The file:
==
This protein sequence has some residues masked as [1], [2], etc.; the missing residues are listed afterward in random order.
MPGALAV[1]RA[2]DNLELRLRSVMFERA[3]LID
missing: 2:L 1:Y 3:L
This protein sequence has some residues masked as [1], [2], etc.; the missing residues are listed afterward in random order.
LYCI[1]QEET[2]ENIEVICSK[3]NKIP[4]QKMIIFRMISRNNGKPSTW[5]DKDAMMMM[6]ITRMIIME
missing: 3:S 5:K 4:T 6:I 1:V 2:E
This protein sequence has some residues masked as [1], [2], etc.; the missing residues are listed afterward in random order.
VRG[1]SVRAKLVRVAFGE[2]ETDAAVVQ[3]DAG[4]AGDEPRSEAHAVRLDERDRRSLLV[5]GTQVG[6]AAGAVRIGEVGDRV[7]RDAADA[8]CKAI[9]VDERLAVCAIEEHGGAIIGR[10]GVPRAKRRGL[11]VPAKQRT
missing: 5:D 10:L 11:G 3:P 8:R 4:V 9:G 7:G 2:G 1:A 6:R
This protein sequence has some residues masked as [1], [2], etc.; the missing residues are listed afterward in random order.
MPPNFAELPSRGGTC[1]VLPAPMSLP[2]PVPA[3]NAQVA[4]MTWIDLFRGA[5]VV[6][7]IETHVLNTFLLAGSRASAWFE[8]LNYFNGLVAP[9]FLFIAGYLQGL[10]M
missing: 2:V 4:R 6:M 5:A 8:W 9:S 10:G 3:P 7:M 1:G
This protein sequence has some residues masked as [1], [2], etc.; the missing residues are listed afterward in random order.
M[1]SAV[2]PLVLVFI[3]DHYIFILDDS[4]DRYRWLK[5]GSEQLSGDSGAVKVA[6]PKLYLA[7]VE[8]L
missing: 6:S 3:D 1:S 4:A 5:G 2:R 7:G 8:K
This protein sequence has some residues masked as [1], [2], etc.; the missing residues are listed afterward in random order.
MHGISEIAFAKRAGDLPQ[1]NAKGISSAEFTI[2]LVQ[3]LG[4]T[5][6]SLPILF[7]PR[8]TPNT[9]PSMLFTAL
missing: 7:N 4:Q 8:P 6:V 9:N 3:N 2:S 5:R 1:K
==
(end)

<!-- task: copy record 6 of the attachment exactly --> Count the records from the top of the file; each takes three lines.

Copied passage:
This protein sequence has some residues masked as [1], [2], etc.; the missing residues are listed afterward in random order.
MHGISEIAFAKRAGDLPQ[1]NAKGISSAEFTI[2]LVQ[3]LG[4]T[5][6]SLPILF[7]PR[8]TPNT[9]PSMLFTAL
missing: 7:N 4:Q 8:P 6:V 9:N 3:N 2:S 5:R 1:K